Statue of John Laird
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Statue of John Laird

Statue of John Laird

The Statue of John Laird stands on the west side of Hamilton Square, Birkenhead, Merseyside, England. It commemorates the life of John Laird, a local ship builder, politician and benefactor. The statue was sculpted by Albert Bruce-Joy, and unveiled in 1877 by Lord Tollemache. It is recorded in the National Heritage List for England as a designated Grade II listed building.


John Laird (1805-74) was a shipbuilder and politician. He was born in Greenock, Scotland, and as a child moved with his family to Liverpool, then in 1824 to Birkenhead, where his father, William, founded a shipbuilding business.[1] John was educated at Liverpool Royal Institution and, after training as a solicitor, joined his father's business in 1828.[2] When William Laird retired in 1839, John became sole partner. He retired in 1861, and the business was continued by his three sons, eventually becoming the major ship building firm of Cammell Laird. During the time that John Laird was working in the company it pioneered the use of iron-cladding of ships, and of steam propulsion for ships. When Laird retired from the business he became the first Member of Parliament for Birkenhead. He was also Chairman of the Birkenhead Improvement Commission, and a member of the Mersey Docks and Harbour Board, where he played a major part in the completion of Birkenhead Docks. In addition Laird was a benefactor, helping to provide hospitals, churches and colleges in the town.[1]

Following his death in 1874 a public meeting was organised, and it was agreed that a statue should be erected, paid for by public subscription. More than the £2,500 needed for the statue was raised, the remainder being used for social purposes in the town. A competition for the design of the statue was arranged, and the first prize of £150 was won by Albert Bruce-Joy, a young Irish sculptor. The statue was made at the foundry of Robert Masefield and Company in Chelsea. It was unveiled on 31 October 1877 by Lord Tollemache, the occasion being witnessed by between 12,000 and 15,000 people. Originally it stood on the east side of Hamilton Square facing Birkenhead Town Hall, but was moved to the west side of the square in 1925 when the Birkenhead War Memorial was erected.[3]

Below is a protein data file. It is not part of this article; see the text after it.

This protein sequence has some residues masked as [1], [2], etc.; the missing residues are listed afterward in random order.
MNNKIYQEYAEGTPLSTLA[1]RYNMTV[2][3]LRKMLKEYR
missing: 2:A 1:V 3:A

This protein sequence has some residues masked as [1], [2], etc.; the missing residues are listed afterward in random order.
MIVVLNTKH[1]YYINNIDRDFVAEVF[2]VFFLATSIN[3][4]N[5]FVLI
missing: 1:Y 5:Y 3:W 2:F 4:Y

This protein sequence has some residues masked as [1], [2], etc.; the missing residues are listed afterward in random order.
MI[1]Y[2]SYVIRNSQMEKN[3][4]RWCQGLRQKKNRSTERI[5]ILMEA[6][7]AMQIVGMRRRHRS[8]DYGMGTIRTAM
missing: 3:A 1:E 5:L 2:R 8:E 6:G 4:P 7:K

John Laird in 1861

The figure of John Laird is in bronze, and this stands on a pedestal in granite and stone. The figure is about 3.2 metres (10 ft) high and the pedestal is about 4.4 metres (14 ft) in height. Laird is depicted standing, as if speaking to a meeting, dressed in contemporary dress, including a buttoned coat and a loose overcoat. In his right hand he is holding plans for Birkenhead Docks. On the base of the statue are inscribed the details of the sculptor and the founders. The inscription the pedestal reads as follows.[4]

BORN 14 JUNE 1805


The statue was designated as a Grade II listed building on 28 March 1974.[5] Grade II is the lowest of the three grades of listing and is applied to "buildings of national importance and special interest".[6] In March 1877, when the figure of Laird was reaching completion, the Belfast News-Letter praised the fact that he was "represented in the ordinary dress of an English gentlemen", rather than "the senseless costume of the toga", which was fashionable in statues at the time.[7]

See also




  • Laughton, J. K. (rev. Lionel Alexander Richie) (2009) [2004], "Laird, John (1805-1874)", Oxford Dictionary of National Biography, Oxford University Press, retrieved 2014 ((subscription or UK public library membership required))
  • Morris, Edward; Roberts, Emma (2012), Public Sculpture of Cheshire and Merseyside (excluding Liverpool), Public Sculpture of Britain, 15, Liverpool: Liverpool University Press, ISBN 978-1-84631-492-6
  • Historic England, "Statue of John Laird (1292156)", National Heritage List for England, retrieved 2014
  • Historic England, Listed Buildings, retrieved 2015

External links

Coordinates: 53°23?38?N 3°01?00?W / 53.39379°N 3.01673°W / 53.39379; -3.01673

  This article uses material from the Wikipedia page available here. It is released under the Creative Commons Attribution-Share-Alike License 3.0.



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